“I am looking forward to finding creative solutions for allowing the onboarding of e-scooters to be a smooth and safe process,” Fishman wrote. “I also have always been a passionate advocate for sustainability, so I look forward to finding more ways to replace car usage on campus with more sustainable modes of transportation.”

Do I get a student discount?

Yes. Anyone who registers with a email address gets 50 cents off their first ride. 

The Fort Collins Bird access program allows low-income riders to take 50 free under-30-minute rides per month. Bird also offers a discount for active duty U.S. military service members and veterans, allowing them to ride without the initial $1 base fee. 

People can also pay for Bird using debit cards.

Why did it take so long for scooters to arrive?

“In late December, we sent a letter to all the scooter companies we knew of and said, ‘Look, if you drop these things off, we’re going to impound them.’” -Aaron Fodge, CSU alternative transportation manager

When fleets of e-scooters were rolling into cities unannounced last fall, Fort Collins remained notably scoot-free. 

That is because, despite scooter companies calling anyone on CSU to get permission to launch scooters, the University and City wanted to establish their own regulations first, said Aaron Fodge, CSU alternative transportation manager.

“In late December, we sent a letter to all the scooter companies we knew of and said, ‘Look, if you drop these things off, we’re going to impound them,’” Fodge said. “So that bought us some time.”

The University then worked with the City to create new regulations while Colorado House Bill 19-1221 declassified e-scooters from “toy vehicles.” The bill allowed e-scooters to go on roadways.  

After City Council passed the regulations, the City and CSU issued a joint request for proposal for a one-year e-scooter pilot, Fodge said. Eleven companies expressed interest, and six companies applied. Out of the choices, Bird secured the final contract. 

“Fort Collins residents seek a more equitable and convenient way to get around town, and we’re excited to work with the City to begin offering a more affordable, reliable and sustainable alternative to sitting in traffic,” said Arthur Ortegon, a senior manager at Bird, in a press release email. 

What do scooters do for students?

Fodge said e-scooters provide for students in four key ways.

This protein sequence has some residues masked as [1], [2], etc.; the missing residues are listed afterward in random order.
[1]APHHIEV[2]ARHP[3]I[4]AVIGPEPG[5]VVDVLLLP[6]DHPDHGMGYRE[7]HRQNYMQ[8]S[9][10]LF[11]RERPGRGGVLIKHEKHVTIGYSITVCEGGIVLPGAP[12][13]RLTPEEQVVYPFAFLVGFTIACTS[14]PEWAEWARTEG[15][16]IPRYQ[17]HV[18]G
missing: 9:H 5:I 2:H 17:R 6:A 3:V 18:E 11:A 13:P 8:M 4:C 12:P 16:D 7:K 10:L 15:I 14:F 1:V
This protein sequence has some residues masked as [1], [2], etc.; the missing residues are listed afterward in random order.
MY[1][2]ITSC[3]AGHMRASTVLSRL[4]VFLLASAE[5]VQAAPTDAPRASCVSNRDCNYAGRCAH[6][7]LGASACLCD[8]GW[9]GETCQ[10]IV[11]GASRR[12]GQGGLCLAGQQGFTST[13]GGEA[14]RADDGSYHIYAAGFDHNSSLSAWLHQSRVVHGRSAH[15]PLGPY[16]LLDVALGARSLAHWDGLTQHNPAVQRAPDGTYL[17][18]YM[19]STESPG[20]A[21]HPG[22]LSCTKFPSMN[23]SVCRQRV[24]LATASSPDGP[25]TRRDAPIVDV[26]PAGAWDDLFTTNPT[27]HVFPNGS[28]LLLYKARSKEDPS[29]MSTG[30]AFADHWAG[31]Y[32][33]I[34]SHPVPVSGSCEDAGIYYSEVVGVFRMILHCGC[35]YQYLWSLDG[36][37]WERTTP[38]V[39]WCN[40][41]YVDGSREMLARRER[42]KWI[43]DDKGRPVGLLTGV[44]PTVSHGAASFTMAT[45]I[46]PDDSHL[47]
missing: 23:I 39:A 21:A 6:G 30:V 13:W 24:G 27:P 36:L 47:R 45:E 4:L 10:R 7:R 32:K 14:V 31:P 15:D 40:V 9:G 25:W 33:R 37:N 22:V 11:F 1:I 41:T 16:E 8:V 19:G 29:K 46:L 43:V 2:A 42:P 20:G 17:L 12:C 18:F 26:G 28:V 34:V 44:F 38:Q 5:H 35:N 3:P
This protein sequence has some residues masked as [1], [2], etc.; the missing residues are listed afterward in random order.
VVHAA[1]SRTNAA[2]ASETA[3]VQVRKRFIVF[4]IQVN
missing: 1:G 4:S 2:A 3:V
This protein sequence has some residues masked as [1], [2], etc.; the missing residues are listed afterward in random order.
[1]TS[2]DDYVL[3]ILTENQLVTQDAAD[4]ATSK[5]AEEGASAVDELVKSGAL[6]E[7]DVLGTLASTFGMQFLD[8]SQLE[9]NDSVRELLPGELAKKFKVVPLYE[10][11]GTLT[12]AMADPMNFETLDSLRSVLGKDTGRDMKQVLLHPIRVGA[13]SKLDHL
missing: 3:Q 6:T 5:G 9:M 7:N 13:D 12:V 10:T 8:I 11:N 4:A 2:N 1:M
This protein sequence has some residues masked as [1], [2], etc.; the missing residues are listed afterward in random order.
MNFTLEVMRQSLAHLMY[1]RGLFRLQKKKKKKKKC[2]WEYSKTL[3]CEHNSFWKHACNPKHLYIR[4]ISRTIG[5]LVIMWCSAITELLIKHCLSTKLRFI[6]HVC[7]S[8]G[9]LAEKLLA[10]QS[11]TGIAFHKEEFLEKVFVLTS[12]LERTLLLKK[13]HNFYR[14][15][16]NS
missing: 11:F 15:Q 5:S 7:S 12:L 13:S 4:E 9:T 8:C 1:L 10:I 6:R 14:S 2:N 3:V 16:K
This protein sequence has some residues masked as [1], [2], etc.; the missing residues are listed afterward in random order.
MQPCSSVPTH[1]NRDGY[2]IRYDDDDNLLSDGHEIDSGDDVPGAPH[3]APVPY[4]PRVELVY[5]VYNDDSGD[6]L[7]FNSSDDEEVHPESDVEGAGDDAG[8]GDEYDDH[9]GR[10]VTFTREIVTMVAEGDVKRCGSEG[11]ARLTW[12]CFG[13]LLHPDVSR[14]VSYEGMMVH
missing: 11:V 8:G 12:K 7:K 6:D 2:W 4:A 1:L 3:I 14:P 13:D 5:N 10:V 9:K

1. They are an affordable way to provide access to campus. In addition to buses, skateboards and bikes, e-scooters are now another form of campus transportation.
  2. They are fit for cross-campus trips. Students can use them to get to the University Center for the Arts or the Veterinary Hospital quickly and with little effort.
  3. They support transit by closing first-mile/last-mile gaps. Scooters will be located around the MAX transit stops so people can ride them to final destinations not immediate to the bus stop. 
  4. They can help students keep their parking spaces. For students who drive but may need to make a trip off campus during the day, such as for lunch, they can take a scooter instead of giving up their parking spot. 

How sustainable are e-scooters?

Bird’s contract requires that scooters be as sustainable as possible, said Amanda Mansfield, transportation planner with FC Moves. Bird’s own company goal is to have net-zero carbon emissions. 

While the e-scooters themselves are zero emissions, they are gathered up every night after curfew and redistributed to set locations the next morning.

Bird tries to minimize the energy use in collecting the scooters by using electric vehicles and electric trikes and by implementing strategic gathering plans, Mansfield said. They also buy carbon offsets, which are donations to support programs designed to reduce emissions.

Where can I find scooters to ride?

Most Bird scooters are located in higher-usage areas, Mansfield said. That would include along the MAX and downtown. For the launch, about 250 of the scooters were relocated to the CSU campus every morning. 

Using daily to weekly data, the scooter launch locations will be adjusted throughout the program. Bird staff will rebalance the distribution of the scooters throughout the day. 

As part of its contract, Bird must also locate scooters in areas accessible to historically underserved communities.

“They are spread throughout the community,” Mansfield said. 

Samantha Ye can be reached at or on Twitter @samxye4.